Murray State to play Marquette in second NCAA matchup

Sophie McDonald
Sports Editor

 

Marquette’s basketball team looks like a football team and they train like one, too.

“The summertime is where we do our most heavy duty stuff,” Marquette’s 6-foot-6, 225 pound forward Jae Crowder said in a press conference Friday. “We do a little bit of everything, whether it be playing football, whether it be playing anything really other than basketball, we do it. I think it prepares us well for this time and it shows.”

The No. 12 Murray State Racers (31-1) will face the football-esque team of No. 11 Marquette (26-7) at 4:15 CDT Saturday at the KFC Yum! Center in Louisville, Ky., in the second meeting between the two teams.

The Racers and Golden Eagles have faced off one other time, March 8, 1969, in the opening round of the NCAA Tournament in Carbondale, Ill., where Murray State fell 82-62.

Both teams are comparable in style and approach.

“Murray State is very similar to us,” Golden Eagles’ guard Darius Johnson-Odom said. “Their low post guys are just like ours, very athletic, very versatile in what they do, whether it’s scoring on the perimeter or scoring on the low block.”

The 6-foot-2, 215 pound Johnson-Odom was an All-State football player in high school and doesn’t see Murray State as an underdog.

“I don’t think there’s any underdogs in the tournament or they wouldn’t be here,” Johnson-Odom said. “I don’t think (Murray State) is thinking they’re the underdog role – they’re playing a home game, they’re going to have everybody in the building going against us.”

However, Murray State senior guard Jewuan Long disagreed.

“We just feel like we’ve got to have the same mindset going into the game,” Long said. “We had the mindset to play like underdogs going into the first game so we’ve got to go in the same way and play with a lot of energy. We go into every game thinking we’re going to win the game. No matter who you put in front of us, we expect to win. So that’s the same mindset we’ve got to go in with tomorrow.”

With phrases like ‘a Cinderella story’ and ‘media darling’ being tossed around by media to describe Murray State, Marquette Head Coach Buzz Williams doesn’t exactly agree with those titles for his team’s next opponent.

“I think it’s kind of like calling teams low major teams or mid-major teams, I think that’s somewhat disrespectful – they’ve won more games than any team in the country,” Williams said. “Coach (Steve) Prohm is on his way to setting head coaching records that have never been set before. They’ve been ranked ahead of us, I think, ever week except one all season long. They won more games in their league than we did and the play more league games than we do. They’ve won more games overall.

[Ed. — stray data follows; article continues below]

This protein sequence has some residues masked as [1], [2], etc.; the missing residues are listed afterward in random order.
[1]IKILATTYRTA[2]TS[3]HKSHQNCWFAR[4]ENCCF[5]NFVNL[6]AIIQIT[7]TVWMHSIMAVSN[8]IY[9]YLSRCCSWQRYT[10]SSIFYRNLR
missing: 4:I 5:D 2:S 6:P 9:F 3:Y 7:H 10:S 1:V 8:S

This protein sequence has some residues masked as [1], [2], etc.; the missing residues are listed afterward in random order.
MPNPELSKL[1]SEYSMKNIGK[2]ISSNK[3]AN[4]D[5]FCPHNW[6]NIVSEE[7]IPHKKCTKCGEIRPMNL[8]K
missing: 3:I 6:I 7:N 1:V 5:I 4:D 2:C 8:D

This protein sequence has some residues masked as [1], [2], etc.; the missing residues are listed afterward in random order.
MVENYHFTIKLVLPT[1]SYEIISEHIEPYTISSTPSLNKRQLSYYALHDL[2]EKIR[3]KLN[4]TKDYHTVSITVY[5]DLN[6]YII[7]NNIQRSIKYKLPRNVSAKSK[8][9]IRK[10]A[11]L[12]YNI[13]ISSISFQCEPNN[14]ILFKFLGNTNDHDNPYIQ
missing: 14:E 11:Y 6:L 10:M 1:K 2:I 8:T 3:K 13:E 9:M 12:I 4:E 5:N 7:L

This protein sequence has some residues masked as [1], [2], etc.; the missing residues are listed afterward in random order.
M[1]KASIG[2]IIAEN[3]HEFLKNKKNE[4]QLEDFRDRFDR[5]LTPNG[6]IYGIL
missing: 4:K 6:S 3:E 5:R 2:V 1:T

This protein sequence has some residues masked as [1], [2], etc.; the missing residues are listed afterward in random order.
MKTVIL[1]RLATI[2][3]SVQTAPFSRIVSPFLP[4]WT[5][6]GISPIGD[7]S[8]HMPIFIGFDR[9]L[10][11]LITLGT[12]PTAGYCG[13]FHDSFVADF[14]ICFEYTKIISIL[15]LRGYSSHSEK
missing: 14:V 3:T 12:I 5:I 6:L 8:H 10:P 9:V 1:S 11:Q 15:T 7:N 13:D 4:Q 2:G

“So Cinderella – it’s their home court. I don’t know if Cinderella is the right word. I think that they’re a really good team, they’re deserving of being here. Their personnel and their staff are evidence of that.”

Murray State players are taking the title in stride.

“For people to look at us as a Cinderella story, it’s an honor,” junior guard Isaiah Canaan said. “But we try to stay level and remember the things that got us to this point and try to remember to continue to do those things because we know if we do that everything else will take care of itself.”

Racers Head Coach Steve Prohm isn’t discounting Marquette’s effort on the hardwood.

“We’ve got a huge task at hand,” Prohm said. “Marquette is second in the Big East. We’ve got a great deal of respect for Coach Williams and Marquette’s program, they’re very talented and they’re very tough. It’s going to be a great challenge and we’re looking forward to it.”

Prohm acknowledged the task is another opportunity to make the nation familiar with Murray State.

“That’s what we talk to our team (about) all season long,” Prohm said. “We call it staying on our wall. We try to continue to keep our eyes up, stay on our wall and continue to spread our wall – continue to help our wall grow from Murray, Ky., to Western Kentucky to Central Kentucky to Louisville, Ky. Then hopefully on Saturday, with a win, it will catch the national where it will grow everywhere.”

Before news of the 11,000-student University in a small Kentucky town can spread further, the Racers must win against the Golden Eagles’ large team.

“Our guys have been tough and resilient all year long,” Prohm said. “So they’re looking forward to the challenge. (Marquette) looks like they should be top-10 draft picks in football. That’s a good thing though. That’s a compliment to them.”